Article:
What's working and how can we do more of it?

November 10, 2017

The question is simple, "What's working and how can we do more of it?" However, more often than not, we find ourselves asking the question, "What didn't work and how do we fix it?" Both questions help us reflect and get better at our practice, however the path we travel to get those answers looks different depending on the question we ask.

 

We have been using Improvement Science to help teachers solve problems of practice. Teachers have completed 3 learning cycles (Plan, Do, Study, Act cycles) over the course of the past 8 weeks. As the current semester comes to end we wanted to give teachers time to reflect on what behaviors they engaged in to improve their problem of practice while also creating an opportunity to share their learning with their colleagues.

 

To guide this work we used an adapted version of the Success Analysis Protocol. Teachers were divided into groups of 3. Next, we asked them to spend 5 minutes reflecting on their learning. They reviewed their PDSA cycle reflections and completed a think sheet with some guiding questions. Once everyone had a chance to reflect individually on the behaviors they engaged in to make their learning cycles a success, they had the chance to share their thinking with their groups.  In groups of 3, one person shared while the other two group members listed. Once the person sharing was done, the other group members asked clarify and probing questions to help the presenter unpack all of the things he/she did in their practice to experience success with their change ideas (we called them "hacks"). Each person in the group had a chance to share their reflections and receive feedback from their colleagues.

 

After the three rounds were completed, we asked the trios to form one group 6 members . In these slightly larger groups we asked teachers to think about some of the underlying principals they discussed that contributed to their success and had the groups create a list of these behaviors. The final step of the process was to discuss how these successful behaviors can be used to impact our overall teaching practice, not simply the change ideas we tried during our PDSA cycles.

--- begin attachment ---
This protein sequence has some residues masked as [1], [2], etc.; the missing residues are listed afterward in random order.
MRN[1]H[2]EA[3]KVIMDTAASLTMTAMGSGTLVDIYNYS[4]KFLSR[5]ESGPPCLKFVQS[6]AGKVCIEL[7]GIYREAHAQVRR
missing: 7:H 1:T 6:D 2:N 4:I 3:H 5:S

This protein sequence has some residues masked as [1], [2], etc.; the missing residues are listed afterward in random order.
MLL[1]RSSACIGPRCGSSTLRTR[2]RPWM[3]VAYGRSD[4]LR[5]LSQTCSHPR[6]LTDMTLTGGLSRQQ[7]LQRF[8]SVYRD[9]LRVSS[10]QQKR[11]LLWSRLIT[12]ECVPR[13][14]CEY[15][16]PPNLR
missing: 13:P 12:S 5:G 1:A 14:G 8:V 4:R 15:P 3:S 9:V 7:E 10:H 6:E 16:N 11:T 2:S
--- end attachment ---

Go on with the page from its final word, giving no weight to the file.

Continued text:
At the end of our PD session teachers were asked to form one final group. We transitioned into grade level teams, reviewed our success criteria, and discussed how these practices could be applied to our day to day work with each other and in our classrooms.

 

Taking time to reflect, discuss, and build off of our current successes helped teachers unpack the impact they have in the classroom and how they work together with colleagues. Here is the collective list of our successful behaviors:

  • Collecting Data and using it to learn new information

  • Commitment to learning something new

  • Considering kids needs and interests

  • Being observed by a peer

  • Being fully aware of what you are doing

  • Modeling different strategies

  • Consistency

  • Being more intentional

  • Being more flexible

  • Providing more scaffolding

  • Becoming more aware of body language and gestures

  • Integrating a daily strategy into our routines (i.e. morning math question)

  • Scaffolding language

  • Reflecting in the moment rather than waiting until the end of the day

  • Empathizing with children’s feelings

  • Making materials more attractive, realistic, sensory centered, varied, and meaningful

  • Increase hands on, concrete activities

  • Flexible grouping structures (small group, 1:1:)

  • Creating opportunities to reflect on teaching

  • Setting clear expectations

  • Using tools such as social behavior mapping

  • Start with the simplest strategy first

  • Empathy interviews to gather data from students

  • Reflecting on data to inform my next teaching move

  • Using a strategy with one small group in a center but another to compare the results

  • Teacher attitude

  • peer/parent involvement

  • Consistent language

  • Student self-reflection

  • Modeling examples and nonexamples

  • Using visual supports

  • Having students create “I can…” statements

  • Cross grade level collaboration

  • Video recording as a means of data collection and reflection

     

     

 

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